Date(s) Read: April 27-28, 2019

Date Published: April 2, 2019

My rating: ⭑⭑⭒⭒⭒

Goodreads Synopsis:

Branches and stones, daggers and bones,
They locked the Beast away.

After the death of her sister, seventeen-year-old Violet Saunders finds herself dragged to Four Paths, New York. Violet may be a newcomer, but she soon learns her mother isn’t: They belong to one of the revered founding families of the town, where stone bells hang above every doorway and danger lurks in the depths of the woods.

Justin Hawthorne’s bloodline has protected Four Paths for generations from the Gray—a lifeless dimension that imprisons a brutal monster. After Justin fails to inherit his family’s powers, his mother is determined to keep this humiliation a secret. But Justin can’t let go of the future he was promised and the town he swore to protect.

Ever since Harper Carlisle lost her hand to an accident that left her stranded in the Gray for days, she has vowed revenge on the person who abandoned her: Justin Hawthorne. There are ripples of dissent in Four Paths, and Harper seizes an opportunity to take down the Hawthornes and change her destiny-to what extent, even she doesn’t yet know.

The Gray is growing stronger every day, and its victims are piling up. When Violet accidentally unleashes the monster, all three must band together with the other Founders to unearth the dark truths behind their families’ abilities—before the Gray devours them all.


My Review:

Underwhelming.

If I had to review this book in a single word, that’s the one I’d choose.

Frankly, I wasn’t even going to give this book a chance when I’d first heard of it. That it was being compared to the likes of Stranger Things and The Raven Cycle had me intrigued, but I wasn’t quite sure if it could live up to those comparisons. Then I saw some Booktubers I like deciding to give this a shot, and I thought, “Why not? Maybe it’ll surprise me. Maybe it’ll live up to its hype.”It did not live up to its hype. It did surprise me, though, with just how much I didn’t like it.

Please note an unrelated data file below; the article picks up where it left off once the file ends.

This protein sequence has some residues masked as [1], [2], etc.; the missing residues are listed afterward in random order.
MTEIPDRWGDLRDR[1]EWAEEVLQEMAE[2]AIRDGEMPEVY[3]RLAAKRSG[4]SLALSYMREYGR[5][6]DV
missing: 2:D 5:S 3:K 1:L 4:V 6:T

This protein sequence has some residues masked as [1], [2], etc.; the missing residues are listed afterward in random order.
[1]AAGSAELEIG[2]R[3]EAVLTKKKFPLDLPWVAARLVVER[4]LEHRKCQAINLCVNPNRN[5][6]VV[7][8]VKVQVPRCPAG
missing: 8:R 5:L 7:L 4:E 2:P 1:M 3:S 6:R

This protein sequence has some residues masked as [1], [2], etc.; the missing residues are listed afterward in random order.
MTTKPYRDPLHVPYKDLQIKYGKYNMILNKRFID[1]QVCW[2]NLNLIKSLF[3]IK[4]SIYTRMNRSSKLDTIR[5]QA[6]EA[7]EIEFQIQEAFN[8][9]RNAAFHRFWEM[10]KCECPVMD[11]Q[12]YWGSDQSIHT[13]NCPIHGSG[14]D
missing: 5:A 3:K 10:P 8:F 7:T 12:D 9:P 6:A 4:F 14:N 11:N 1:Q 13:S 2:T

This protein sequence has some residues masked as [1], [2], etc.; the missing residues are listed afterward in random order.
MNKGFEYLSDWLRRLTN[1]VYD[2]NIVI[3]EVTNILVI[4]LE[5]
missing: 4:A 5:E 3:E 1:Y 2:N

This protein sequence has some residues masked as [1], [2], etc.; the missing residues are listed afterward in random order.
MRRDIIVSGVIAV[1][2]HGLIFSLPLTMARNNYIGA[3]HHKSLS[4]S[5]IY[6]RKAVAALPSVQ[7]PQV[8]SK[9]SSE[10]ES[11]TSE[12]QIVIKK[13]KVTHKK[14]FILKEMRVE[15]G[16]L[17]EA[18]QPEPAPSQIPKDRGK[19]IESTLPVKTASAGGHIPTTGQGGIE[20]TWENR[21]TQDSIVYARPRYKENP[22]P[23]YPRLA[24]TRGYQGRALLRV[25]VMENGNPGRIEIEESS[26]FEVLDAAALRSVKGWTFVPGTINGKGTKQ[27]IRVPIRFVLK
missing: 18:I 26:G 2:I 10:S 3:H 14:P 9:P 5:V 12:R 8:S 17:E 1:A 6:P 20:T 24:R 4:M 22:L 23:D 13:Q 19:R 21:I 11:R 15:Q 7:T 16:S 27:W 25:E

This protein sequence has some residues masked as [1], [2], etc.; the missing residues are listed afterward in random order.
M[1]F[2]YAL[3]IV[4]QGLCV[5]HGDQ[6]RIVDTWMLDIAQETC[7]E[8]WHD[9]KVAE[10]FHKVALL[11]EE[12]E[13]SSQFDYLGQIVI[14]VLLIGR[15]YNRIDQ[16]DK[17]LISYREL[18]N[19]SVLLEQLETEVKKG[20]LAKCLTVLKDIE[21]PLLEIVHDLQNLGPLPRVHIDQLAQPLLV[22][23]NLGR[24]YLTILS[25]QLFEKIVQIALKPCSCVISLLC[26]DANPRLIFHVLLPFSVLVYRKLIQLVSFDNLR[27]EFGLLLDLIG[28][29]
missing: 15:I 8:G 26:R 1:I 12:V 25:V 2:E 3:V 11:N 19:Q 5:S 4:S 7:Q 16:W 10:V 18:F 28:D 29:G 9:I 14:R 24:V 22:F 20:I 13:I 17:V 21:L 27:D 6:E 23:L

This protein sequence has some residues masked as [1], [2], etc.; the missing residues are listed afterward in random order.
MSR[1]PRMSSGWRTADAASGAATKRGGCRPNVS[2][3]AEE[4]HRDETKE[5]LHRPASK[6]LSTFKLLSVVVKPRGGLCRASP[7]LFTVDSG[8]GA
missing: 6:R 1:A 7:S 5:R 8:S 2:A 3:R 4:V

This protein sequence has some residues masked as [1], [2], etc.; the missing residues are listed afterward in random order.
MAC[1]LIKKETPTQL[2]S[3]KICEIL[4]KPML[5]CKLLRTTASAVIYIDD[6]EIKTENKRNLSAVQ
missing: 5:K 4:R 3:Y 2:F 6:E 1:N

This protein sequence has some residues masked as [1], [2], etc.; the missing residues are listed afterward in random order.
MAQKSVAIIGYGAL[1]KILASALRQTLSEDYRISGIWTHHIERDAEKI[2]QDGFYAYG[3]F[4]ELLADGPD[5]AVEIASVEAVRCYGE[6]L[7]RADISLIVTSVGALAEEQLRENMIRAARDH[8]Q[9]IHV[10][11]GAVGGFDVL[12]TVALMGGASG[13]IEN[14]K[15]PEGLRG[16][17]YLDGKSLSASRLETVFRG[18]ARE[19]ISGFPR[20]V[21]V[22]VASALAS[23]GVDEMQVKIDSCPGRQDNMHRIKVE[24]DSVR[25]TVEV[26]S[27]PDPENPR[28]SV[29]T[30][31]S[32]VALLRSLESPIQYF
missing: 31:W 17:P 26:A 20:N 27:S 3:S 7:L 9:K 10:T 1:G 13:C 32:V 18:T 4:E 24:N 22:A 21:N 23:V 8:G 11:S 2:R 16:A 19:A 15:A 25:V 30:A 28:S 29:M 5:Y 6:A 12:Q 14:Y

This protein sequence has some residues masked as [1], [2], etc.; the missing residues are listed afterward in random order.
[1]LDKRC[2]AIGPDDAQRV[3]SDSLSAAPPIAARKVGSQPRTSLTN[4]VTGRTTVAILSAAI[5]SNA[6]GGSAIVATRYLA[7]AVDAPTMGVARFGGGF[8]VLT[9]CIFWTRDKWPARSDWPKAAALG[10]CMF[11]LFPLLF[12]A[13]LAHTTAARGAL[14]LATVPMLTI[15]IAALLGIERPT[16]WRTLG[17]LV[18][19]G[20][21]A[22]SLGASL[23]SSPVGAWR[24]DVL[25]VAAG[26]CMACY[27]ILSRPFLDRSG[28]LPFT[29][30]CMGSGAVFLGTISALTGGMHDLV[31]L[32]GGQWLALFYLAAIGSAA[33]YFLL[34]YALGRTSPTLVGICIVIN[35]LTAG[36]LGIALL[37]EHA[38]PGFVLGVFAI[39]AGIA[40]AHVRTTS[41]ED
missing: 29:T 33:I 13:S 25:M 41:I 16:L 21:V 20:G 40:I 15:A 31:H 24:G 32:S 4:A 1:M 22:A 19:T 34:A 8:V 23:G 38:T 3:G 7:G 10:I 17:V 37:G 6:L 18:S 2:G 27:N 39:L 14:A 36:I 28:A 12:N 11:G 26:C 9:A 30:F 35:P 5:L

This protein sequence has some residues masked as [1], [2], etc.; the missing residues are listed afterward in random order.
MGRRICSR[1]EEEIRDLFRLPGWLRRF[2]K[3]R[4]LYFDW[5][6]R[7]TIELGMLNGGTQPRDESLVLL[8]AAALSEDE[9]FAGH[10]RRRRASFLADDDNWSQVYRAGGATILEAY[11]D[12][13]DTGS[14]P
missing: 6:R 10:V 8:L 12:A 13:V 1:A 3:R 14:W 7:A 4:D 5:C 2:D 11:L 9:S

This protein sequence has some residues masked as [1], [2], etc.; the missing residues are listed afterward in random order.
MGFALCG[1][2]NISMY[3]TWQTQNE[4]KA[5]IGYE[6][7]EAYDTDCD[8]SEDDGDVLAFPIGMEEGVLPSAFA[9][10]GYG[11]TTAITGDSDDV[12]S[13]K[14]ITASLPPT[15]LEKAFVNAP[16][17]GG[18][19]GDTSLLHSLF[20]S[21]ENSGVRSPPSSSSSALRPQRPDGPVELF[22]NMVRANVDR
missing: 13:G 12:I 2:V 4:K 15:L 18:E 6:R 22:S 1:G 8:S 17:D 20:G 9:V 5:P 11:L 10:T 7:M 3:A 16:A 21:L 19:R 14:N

Let’s pause for a sec so I can get something out of the way: I always take comparisons with a grain of salt. I go into everything I read, regardless of what it’s been compared with, expecting something new and different. If I wanted another Raven Cycle I would have re-read those books. If I wanted Stranger Things I would have turned on Netflix. Okay? I wasn’t expecting this book to be those things, but I did expect it to illicit similar feelings from me. That’s it.

Also, I can definitely see why the comparisons to ST and TRC have been made with this book, but that’s not necessarily a good thing. The Gray felt like a clearance rack Upside Down from Stranger Things, and the writing style doesn’t hold a candle to Maggie Stiefvater’s in The Raven Cycle.

The first 30% of this book was actually a page-turner for me. It wasn’t mind-blowing, but I was entertained. There were some flaws in the writing style, but I figured that was the fault of trying to fit in the backstory before the rest of the story picked up and then… The story didn’t pick up. At about the halfway mark I found myself turning the pages not because I was still entertained or because I still cared but because I just wanted to be done with it.

I have a lot of grievances with this book. First, the writing style. Telling not showing. Almost nothing was shown to the reader. We’re constantly told how the characters feel about things, we’re never actually shown anything. Everything is spelled out for the reader, and yet there’s nothing on the pages to make the reader believe anything they’re being told. It was really difficult for me to find this writing style enjoyable, especially after the 30% mark.

We’re also constantly told about the town’s past and the town’s secrets. Some good writing advice I heard once was that if the backstory is more interesting than the story you’re writing, you’re writing the wrong story. Christine Lynn Herman was writing the wrong story. This could have been about the original founders of the town and their interactions with the Beast. This could have been about Stephen and Augusta and Juniper and Daria. Instead it was about characters and a plot that felt like nothing more than pieces moving on a chessboard.